View Posts By:

African-American Community Promotes Healthy Start in Child Care and School Programs

Guest blogger is Shannon Rudisill, Director for ACF's Office of Child Care.

Photo of an African American family riding bikes on a sunny day.ACF’s early childhood programs are committed to encouraging the development of healthy habits in young children but we can’t do it alone. That’s why we’re so pleased by what the National Black Child Development Institute (NBCDI) is doing to promote good health for children and families.

With support from the Wal-Mart Foundation, NBCDI has developed a nutrition and physical education project that is implemented in partnership with child care centers, after school programs, schools and community-based organizations. The project incorporates physical, nutrition and environmental education to improve health at both the individual and community levels, and gives children a better understanding of how food is related to feeling healthy and being active. There are pilot programs in Philadelphia, Greensboro and Milwaukee. In the first year, the program reached more than 7,400 children and has been so successful that it is expanding to Ft. Lauderdale and Atlanta.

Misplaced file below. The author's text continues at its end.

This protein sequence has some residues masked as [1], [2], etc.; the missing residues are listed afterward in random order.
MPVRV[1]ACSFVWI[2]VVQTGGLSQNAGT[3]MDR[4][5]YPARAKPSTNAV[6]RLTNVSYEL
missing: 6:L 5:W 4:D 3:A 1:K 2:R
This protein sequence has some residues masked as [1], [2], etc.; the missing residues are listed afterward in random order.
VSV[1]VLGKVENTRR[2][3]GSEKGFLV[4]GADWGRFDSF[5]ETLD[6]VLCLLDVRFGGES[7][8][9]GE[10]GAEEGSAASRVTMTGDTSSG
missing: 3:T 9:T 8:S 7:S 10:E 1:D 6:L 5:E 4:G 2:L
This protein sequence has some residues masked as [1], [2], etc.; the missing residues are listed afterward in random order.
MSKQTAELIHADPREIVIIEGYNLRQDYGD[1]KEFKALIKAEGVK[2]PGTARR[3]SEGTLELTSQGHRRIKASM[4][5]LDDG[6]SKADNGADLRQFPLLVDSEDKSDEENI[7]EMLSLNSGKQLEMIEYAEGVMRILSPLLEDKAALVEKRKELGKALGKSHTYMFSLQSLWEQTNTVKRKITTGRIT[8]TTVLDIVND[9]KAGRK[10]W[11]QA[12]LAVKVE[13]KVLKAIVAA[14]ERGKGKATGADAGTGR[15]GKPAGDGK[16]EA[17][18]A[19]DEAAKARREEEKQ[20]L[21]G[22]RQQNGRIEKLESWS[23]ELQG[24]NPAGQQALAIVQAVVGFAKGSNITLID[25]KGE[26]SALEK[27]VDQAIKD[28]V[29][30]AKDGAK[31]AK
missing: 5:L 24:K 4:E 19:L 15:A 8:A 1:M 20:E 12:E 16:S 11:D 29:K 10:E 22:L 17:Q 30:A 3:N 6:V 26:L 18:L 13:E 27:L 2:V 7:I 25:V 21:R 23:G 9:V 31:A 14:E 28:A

According to parents and teachers, the program is working. Teachers report that children are interested and that they have been choosing healthier snacks. Parents report that family engagement activities have motivated them to be healthier too. From learning to plant vegetables to bringing home recipes for healthy snacks, many children impacted by the program are more involved in making healthy choices than ever before.

Some of the NBCDI Affiliates are building bridges with the Let’s Move! program, and many of the partner child care programs, including after school programs, serve children and families eligible for subsidies through the Child Care and Development Fund. As the Office of Child Care continues to work toward healthy beginnings for all children, we look forward to keeping NBCDI on our team.

Back to Top